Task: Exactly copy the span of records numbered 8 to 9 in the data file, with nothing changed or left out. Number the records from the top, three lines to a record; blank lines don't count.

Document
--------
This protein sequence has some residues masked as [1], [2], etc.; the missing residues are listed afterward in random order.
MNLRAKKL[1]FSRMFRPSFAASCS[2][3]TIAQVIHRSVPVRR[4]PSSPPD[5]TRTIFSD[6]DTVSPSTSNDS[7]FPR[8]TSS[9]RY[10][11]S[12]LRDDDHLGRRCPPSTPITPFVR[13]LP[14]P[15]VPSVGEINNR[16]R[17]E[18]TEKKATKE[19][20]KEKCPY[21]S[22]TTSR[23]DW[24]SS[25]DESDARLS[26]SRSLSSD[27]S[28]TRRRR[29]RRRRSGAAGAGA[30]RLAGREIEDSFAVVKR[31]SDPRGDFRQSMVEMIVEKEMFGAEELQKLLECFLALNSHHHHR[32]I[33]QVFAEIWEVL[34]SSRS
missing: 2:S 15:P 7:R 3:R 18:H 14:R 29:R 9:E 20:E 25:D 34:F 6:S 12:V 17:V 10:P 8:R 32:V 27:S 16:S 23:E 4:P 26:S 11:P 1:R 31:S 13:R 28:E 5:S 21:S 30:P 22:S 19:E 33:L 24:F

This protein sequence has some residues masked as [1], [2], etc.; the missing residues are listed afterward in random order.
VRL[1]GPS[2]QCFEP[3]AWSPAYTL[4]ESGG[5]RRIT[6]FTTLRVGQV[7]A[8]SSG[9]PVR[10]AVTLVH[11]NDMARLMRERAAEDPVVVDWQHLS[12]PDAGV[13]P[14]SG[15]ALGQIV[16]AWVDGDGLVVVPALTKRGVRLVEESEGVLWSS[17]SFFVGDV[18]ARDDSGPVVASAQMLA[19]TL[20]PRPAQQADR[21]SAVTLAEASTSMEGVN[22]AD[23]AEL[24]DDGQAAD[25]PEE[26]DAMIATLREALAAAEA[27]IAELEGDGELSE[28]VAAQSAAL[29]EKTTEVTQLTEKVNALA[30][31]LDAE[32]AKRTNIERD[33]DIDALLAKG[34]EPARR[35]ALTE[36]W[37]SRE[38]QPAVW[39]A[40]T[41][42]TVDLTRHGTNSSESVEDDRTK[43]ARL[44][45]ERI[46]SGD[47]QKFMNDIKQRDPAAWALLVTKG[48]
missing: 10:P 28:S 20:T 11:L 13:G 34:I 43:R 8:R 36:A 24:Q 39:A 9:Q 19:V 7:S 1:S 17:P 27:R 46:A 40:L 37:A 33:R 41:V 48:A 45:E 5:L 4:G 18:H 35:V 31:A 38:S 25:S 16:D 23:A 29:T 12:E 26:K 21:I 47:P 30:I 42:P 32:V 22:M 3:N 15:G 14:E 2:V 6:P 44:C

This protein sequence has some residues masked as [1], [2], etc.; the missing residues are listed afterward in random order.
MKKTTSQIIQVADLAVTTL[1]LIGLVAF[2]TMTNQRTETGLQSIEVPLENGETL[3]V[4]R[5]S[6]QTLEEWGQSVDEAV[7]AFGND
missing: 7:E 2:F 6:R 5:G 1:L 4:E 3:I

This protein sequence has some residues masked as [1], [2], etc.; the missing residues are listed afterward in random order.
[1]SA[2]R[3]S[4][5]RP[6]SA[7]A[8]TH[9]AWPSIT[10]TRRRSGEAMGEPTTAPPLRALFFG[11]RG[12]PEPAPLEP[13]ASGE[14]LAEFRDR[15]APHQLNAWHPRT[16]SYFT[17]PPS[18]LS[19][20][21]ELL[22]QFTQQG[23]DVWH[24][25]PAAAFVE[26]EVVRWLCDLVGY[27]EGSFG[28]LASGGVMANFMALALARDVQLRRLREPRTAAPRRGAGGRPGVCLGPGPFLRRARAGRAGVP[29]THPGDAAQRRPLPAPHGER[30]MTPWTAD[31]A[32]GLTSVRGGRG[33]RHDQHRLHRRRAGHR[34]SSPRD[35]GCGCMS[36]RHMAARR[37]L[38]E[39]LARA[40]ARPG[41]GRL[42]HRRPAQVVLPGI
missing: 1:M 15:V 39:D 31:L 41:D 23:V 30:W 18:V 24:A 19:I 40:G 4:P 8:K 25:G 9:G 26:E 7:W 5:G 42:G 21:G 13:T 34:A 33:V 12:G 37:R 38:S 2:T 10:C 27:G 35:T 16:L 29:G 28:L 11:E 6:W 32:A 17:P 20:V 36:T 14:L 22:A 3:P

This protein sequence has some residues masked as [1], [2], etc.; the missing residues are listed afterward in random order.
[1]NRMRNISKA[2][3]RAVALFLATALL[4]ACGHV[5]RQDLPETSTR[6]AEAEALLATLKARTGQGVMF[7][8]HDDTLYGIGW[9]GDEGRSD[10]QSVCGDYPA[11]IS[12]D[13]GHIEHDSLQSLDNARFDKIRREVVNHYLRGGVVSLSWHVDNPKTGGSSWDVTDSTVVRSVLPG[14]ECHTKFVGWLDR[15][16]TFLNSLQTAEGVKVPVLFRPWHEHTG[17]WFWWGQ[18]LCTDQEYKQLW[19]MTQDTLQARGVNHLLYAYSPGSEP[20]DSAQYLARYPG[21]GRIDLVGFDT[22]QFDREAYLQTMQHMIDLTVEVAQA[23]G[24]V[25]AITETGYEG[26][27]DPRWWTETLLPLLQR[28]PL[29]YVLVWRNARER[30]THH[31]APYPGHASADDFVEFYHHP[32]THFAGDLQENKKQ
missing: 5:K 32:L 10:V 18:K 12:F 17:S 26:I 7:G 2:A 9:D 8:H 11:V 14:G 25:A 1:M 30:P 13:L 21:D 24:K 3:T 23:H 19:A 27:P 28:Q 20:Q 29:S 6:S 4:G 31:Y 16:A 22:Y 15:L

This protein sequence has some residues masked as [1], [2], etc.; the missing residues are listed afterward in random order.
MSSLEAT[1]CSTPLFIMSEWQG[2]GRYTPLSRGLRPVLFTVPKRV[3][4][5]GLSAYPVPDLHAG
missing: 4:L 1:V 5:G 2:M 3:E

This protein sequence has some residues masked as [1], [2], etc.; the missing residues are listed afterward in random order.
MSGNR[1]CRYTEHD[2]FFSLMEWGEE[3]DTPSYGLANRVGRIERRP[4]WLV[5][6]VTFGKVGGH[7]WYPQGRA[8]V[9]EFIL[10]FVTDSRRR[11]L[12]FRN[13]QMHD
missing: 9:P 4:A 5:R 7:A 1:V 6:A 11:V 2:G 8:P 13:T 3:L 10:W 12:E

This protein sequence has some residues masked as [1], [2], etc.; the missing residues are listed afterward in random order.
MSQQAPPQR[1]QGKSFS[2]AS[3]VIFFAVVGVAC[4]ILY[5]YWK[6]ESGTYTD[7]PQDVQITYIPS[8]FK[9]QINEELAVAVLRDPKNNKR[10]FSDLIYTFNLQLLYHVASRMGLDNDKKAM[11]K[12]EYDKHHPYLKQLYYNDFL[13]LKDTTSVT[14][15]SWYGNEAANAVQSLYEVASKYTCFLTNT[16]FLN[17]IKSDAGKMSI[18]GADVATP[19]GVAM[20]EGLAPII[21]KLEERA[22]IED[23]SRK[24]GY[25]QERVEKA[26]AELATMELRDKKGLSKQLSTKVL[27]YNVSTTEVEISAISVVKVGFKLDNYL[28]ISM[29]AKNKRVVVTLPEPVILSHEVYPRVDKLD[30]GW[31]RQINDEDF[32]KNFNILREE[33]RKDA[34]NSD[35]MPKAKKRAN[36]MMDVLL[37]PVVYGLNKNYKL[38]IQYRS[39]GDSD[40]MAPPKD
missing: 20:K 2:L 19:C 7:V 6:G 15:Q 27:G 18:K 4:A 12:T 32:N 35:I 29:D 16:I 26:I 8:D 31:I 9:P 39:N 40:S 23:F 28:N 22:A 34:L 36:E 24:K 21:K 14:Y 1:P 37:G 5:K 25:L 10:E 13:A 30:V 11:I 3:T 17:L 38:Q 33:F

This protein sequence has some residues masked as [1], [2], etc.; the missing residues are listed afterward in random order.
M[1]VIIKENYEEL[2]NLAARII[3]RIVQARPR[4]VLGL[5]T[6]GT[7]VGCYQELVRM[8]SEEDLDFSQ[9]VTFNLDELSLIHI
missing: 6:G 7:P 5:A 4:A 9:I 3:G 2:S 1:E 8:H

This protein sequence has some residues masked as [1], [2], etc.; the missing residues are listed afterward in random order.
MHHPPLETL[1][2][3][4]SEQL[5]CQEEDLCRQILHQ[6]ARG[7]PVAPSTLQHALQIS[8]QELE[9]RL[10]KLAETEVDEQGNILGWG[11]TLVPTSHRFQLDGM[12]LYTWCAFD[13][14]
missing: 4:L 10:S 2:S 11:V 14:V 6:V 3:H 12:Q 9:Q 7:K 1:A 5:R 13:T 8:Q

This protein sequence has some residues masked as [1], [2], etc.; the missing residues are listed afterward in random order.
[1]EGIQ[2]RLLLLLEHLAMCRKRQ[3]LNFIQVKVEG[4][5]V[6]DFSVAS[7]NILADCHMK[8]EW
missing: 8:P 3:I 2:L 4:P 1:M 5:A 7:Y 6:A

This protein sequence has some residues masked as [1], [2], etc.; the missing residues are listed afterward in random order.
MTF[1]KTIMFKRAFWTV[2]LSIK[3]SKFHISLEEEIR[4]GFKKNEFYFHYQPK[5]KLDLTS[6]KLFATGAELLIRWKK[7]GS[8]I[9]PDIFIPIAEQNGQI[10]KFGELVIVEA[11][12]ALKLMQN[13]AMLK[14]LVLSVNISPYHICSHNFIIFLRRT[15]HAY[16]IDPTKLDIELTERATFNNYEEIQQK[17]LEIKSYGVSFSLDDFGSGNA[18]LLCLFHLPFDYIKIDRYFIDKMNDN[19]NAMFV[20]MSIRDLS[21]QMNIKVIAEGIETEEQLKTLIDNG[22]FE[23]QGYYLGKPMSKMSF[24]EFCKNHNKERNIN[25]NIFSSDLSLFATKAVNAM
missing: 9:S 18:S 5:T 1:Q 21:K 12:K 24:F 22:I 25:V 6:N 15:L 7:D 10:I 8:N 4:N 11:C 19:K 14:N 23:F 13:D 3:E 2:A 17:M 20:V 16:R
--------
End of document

This protein sequence has some residues masked as [1], [2], etc.; the missing residues are listed afterward in random order.
MSQQAPPQR[1]QGKSFS[2]AS[3]VIFFAVVGVAC[4]ILY[5]YWK[6]ESGTYTD[7]PQDVQITYIPS[8]FK[9]QINEELAVAVLRDPKNNKR[10]FSDLIYTFNLQLLYHVASRMGLDNDKKAM[11]K[12]EYDKHHPYLKQLYYNDFL[13]LKDTTSVT[14][15]SWYGNEAANAVQSLYEVASKYTCFLTNT[16]FLN[17]IKSDAGKMSI[18]GADVATP[19]GVAM[20]EGLAPII[21]KLEERA[22]IED[23]SRK[24]GY[25]QERVEKA[26]AELATMELRDKKGLSKQLSTKVL[27]YNVSTTEVEISAISVVKVGFKLDNYL[28]ISM[29]AKNKRVVVTLPEPVILSHEVYPRVDKLD[30]GW[31]RQINDEDF[32]KNFNILREE[33]RKDA[34]NSD[35]MPKAKKRAN[36]MMDVLL[37]PVVYGLNKNYKL[38]IQYRS[39]GDSD[40]MAPPKD
missing: 20:K 2:L 19:C 7:V 6:G 15:Q 27:G 18:K 4:A 12:T 32:N 35:I 29:D 16:I 26:I 8:D 31:I 9:P 39:N 40:S 23:F 28:N 22:A 34:L 36:E 24:K 21:K 14:Y 1:P 37:G 5:K 25:L 10:E 13:A 30:V 11:I 3:T 17:L 38:Q 33:F

This protein sequence has some residues masked as [1], [2], etc.; the missing residues are listed afterward in random order.
M[1]VIIKENYEEL[2]NLAARII[3]RIVQARPR[4]VLGL[5]T[6]GT[7]VGCYQELVRM[8]SEEDLDFSQ[9]VTFNLDELSLIHI
missing: 6:G 7:P 5:A 4:A 9:I 3:G 2:S 1:E 8:H